Much like years past, I will probably watch the College Football Playoff games, but I won’t be watching the Lysol Tidy Bowl live from Savannah, GA. There will be plenty of college basketball to watch (and there’s another money grab by the NCAA, but I digress) that will be much more entertaining than a 70-66 college football game. It just a further example of the insanity that has become college athletics as a whole and, in particular, college football.

Which Side Are You On? “Star Wars” vs. “Star Trek”

WarsVersusTrek

There are many great conundrums in life. “Less Filling” versus “Tastes Great”; Ginger versus Mary Ann; and, since we just completed Thanksgiving, white meat versus dark meat. But there is potentially no greater debate than that of two of the greatest followings of the late 20th/early 21st century:  are you Star Wars or Star Trek?

Ever since the time of Jules Verne – hell, if we are serious, we’ve wondered since we drew images on the caves 35,000 years ago – man has tried to figure out what was beyond our earthly bounds. Leonardo da Vinci is alleged to have created blueprints for rockets and their flight; H. G. Wells used his imagination towards the subject to pen some of the great science fiction of the early 20th century and Albert Einstein actually did the math that would lead to our voyages to the stars. It wasn’t until other German scientists, led by Werner von Braun, actually harnessed the power of rocketry that those dreams became reality.

Since that time, mankind has achieved tremendous feats in the weightlessness beyond our Earth. There were the Apollo landings by NASA in the 1960s/70s, but the then-U. S. S. R. achieved longevity records for time in space and actually built the first long-term space station, Mir, in the 1980s (Skylab, for all of its exploits in the 1970s, only had three missions total with the longest lasting 84 days). Today, the International Space Station stands as perhaps the closest thing to mankind, regardless of nationality, joining together in our best efforts in space and its exploration.

The reach beyond the moon, however, has been limited to unmanned probes and satellites chocked full of cameras and data recorders that can capture the base information of the bodies it passes. These devices, however, lack the human capability of viewing the universe surrounding us and its wonder, of transmitting this astonishment back to a ravenous audience who wants to know what is out in the heavens beyond. Thus, we have to depend on the visionaries who have crafted a universe that soothes our curiosity somewhat but lights the fire of that same curiosity on another hand.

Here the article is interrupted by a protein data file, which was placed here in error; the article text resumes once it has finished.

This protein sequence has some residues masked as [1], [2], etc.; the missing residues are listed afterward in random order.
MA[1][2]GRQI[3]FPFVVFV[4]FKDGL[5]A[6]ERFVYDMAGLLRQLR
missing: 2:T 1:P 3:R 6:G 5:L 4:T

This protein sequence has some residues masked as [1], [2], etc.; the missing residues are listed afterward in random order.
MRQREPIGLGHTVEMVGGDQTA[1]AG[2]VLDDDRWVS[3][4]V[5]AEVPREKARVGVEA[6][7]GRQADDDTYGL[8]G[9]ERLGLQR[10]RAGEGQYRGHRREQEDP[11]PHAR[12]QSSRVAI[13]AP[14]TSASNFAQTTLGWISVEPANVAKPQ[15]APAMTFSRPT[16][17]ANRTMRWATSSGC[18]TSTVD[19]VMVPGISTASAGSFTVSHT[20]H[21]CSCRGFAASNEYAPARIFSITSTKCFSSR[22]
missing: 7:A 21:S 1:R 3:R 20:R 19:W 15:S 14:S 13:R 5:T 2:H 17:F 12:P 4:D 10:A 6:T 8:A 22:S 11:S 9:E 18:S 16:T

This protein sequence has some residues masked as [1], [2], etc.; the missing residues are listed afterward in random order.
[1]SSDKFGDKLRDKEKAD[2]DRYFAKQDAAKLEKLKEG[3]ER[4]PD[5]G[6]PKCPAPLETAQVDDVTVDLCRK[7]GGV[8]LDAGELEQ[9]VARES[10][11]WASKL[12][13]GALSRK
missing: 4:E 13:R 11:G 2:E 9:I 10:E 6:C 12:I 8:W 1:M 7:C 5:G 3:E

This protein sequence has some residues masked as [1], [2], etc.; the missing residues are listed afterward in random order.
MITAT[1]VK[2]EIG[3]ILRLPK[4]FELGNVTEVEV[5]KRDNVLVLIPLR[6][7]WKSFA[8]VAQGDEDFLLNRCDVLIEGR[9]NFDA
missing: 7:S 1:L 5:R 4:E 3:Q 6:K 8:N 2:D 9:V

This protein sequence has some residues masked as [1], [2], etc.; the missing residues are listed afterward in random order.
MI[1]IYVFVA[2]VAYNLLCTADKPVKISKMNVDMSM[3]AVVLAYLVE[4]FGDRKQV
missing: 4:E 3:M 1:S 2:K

StarTrek

The visionary Gene Roddenberry was the first to take a crack at this difficult task. Star Trek, created by Roddenberry in 1966, showed a Planet Earth that didn’t recognize national boundaries anymore but organized under the “United Federation of Planets.” The flagship of the Federation was the starship Enterprise, captained by James Kirk (and later Jean-Luc Picard) and replete with all nationalities from Planet Earth on board.  There was even an alien, Mr. Spock, who hailed from the planet Vulcan. Their “five year mission” was to explore the galaxies and discover new situations, something that has been a human trait since crawling out of the primordial ooze.

The show wasn’t initially popular as people had a difficult time wrapping their minds around Roddenberry’s concept. Roddenberry was trying to detail the difficulties of society at that time in an arena where such discussion could be possible. While it may seem that Kirk’s machismo and swashbuckling style was the rule, examinations of race relations, destruction of the environment and the devastating effects of war were the overarching storylines that appeared. These themes (as well as many others) were the true staple of Roddenberry’s work on the program and over the wealth of Star Trek-related spinoffs over the past 50 years.

StarWars